Editor’s note: Bunny Yeager, who died Sunday in Miami at age 85, left an indelible mark on South Florida’s modeling and photography community – as detailed in this 1998 profile in the Sun Sentinel’s Sunday magazine, Sunshine. We reprise an excerpt from that story here, and add our condolences to her family and many fans around the world.
By John Parkyn
Bunny Yeager’s career as a photographer began by chance, and because she was in the right place at the right time. Born near Pittsburgh, she moved with her family to Miami when she was in her teens. Almost immediately, Linnea Eleanor Yeager became mesmerized by the sight of well-tanned bodies sunning on the sands and splashing in the surf.
“I’d always loved those Dorothy Lamour movies where she ran around in a sarong,” Bunny says. “Florida was a paradise after Pennsylvania’s endless winters, and I spent all my spare time at the beach. I guess that’s when I first thought about becoming a model.”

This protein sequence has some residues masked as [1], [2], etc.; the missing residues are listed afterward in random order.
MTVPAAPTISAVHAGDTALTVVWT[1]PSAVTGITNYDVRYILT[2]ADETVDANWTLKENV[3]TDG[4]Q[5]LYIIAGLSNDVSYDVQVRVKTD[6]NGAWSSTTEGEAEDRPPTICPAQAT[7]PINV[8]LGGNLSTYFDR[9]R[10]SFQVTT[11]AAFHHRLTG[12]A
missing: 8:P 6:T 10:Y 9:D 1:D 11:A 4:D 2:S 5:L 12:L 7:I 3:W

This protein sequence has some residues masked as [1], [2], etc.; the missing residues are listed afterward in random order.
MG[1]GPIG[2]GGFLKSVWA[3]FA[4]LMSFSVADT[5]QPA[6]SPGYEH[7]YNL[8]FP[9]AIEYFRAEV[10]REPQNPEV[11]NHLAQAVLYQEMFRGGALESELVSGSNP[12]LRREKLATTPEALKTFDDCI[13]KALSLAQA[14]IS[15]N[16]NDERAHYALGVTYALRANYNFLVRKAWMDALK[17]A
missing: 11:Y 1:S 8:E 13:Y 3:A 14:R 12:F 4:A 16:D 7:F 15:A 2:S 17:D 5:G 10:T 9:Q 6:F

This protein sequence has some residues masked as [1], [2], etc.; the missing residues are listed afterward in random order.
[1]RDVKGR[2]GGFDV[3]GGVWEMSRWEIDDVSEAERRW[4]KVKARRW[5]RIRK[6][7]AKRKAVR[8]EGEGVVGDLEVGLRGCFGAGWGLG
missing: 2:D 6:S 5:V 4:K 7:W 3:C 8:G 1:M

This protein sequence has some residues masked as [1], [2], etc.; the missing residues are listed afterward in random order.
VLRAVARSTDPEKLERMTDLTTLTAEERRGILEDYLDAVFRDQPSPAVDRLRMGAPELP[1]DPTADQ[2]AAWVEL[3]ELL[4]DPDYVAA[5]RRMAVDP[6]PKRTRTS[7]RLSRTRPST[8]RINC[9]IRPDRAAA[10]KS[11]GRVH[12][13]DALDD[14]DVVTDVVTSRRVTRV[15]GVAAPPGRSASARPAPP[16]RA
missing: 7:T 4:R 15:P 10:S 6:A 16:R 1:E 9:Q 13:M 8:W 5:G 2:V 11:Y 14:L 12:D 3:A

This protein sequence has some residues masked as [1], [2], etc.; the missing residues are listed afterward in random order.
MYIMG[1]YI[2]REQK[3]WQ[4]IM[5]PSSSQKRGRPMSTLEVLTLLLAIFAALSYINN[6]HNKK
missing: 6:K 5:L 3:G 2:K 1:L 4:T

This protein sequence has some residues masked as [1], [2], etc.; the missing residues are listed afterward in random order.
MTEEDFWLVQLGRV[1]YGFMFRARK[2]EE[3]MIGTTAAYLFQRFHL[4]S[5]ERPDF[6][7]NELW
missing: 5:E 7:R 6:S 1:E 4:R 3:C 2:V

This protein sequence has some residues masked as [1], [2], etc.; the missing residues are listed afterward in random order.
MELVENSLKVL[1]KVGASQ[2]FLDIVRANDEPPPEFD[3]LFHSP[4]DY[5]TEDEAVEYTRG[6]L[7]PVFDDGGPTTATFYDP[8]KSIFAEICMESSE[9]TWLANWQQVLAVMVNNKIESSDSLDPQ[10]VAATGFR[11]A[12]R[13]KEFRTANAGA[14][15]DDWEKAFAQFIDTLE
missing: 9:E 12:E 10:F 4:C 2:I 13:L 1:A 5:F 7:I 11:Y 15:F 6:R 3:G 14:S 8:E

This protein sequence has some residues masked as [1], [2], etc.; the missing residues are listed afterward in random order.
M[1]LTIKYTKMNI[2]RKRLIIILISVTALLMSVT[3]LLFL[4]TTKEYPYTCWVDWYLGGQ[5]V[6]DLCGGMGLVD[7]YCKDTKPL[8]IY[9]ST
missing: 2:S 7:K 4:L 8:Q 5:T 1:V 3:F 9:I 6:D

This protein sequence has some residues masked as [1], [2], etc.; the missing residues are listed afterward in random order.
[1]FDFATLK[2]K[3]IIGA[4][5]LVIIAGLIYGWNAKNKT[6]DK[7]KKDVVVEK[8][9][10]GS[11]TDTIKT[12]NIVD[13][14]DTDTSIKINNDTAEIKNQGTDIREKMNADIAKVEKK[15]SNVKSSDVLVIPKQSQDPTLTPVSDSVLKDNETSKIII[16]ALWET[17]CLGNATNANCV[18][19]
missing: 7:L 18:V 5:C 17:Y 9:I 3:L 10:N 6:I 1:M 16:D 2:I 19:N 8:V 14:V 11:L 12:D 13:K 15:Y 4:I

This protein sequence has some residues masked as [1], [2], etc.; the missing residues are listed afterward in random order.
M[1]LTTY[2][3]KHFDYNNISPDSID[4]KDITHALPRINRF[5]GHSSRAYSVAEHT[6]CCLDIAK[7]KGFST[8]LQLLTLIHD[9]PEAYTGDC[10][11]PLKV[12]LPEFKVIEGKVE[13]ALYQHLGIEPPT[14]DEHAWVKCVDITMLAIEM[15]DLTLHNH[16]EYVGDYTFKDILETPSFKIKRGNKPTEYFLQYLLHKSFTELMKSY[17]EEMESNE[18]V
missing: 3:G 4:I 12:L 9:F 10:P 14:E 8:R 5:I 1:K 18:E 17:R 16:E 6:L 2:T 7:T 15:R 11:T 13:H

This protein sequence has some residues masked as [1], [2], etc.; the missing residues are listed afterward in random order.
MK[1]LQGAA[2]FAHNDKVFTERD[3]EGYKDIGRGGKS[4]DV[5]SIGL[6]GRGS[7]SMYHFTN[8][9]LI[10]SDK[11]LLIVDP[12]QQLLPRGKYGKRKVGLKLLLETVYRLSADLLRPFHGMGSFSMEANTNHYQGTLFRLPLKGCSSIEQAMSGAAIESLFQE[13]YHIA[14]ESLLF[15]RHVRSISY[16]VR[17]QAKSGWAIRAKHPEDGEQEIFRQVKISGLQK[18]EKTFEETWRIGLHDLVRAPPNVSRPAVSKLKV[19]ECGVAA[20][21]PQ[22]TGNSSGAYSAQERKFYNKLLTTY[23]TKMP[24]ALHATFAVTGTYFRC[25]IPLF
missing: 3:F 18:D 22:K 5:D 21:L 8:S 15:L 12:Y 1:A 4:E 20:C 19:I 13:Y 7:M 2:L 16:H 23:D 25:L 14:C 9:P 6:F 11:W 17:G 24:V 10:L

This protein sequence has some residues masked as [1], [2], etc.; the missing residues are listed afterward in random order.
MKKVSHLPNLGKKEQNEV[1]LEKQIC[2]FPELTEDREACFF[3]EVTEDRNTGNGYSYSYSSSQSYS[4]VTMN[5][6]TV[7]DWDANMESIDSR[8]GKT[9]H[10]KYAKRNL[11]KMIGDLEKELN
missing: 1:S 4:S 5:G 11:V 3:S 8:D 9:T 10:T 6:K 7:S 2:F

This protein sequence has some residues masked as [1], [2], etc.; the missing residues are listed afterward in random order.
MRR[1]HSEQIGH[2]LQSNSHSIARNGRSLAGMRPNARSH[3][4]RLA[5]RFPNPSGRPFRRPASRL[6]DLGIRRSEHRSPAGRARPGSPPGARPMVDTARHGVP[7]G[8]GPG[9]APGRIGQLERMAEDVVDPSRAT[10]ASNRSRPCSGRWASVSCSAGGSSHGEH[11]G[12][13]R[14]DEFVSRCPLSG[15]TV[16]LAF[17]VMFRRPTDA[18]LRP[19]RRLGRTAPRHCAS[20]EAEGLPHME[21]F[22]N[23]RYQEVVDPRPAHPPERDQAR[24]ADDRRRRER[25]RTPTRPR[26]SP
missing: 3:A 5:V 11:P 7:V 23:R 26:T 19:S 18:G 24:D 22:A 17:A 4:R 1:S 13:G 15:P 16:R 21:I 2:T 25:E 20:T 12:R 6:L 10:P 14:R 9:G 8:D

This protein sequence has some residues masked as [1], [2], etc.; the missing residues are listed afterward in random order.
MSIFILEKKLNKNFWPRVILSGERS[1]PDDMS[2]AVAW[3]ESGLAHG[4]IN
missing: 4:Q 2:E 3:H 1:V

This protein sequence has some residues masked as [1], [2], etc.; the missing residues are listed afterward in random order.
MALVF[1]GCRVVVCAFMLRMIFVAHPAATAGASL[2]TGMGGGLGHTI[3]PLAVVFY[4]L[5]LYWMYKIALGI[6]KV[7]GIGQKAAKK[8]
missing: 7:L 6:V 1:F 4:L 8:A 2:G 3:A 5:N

Bunny attended Miami Edison High, where she earned the nickname that would become her signature.
“I played the Easter bunny in a school play,” she recalls. “I’ve been Bunny ever since.”
When she graduated she was voted “The Girl with the Sweetest Smile.”
There was a lot more to Bunny than a smile, however. She was a statuesque 5 feet 10 inches, and her once-thin figure had evolved into a curvy 36-25-37. Bunny enrolled at the Coronet School of Modeling in Miami’s old McAllister Hotel, but because she also had to earn a living, she found work at a finance company, typing and answering the phones.
Bunny didn’t know it then, but she couldn’t have picked a better time to try her luck as a model. Florida was slowly rebuilding its tourist trade after World War II, and the state had embarked on a decade-long love affair with what a journalist would later define as “big cars, big hotels and big breasts.”
The demand for cheesecake photos was prodigious, and by the time she was 20 Bunny had won 15 of the bathing-beauty titles that epitomized the beach culture of the ’50s. In quick succession she was Queen of Miami, Florida Orchid Queen, Miss Trailercoach of Dade County, Miss Army & Air Force, Miss Personality of Miami Beach, Queen of the Sports Carnival and Cheesecake Queen of 1951. Only one title eluded her.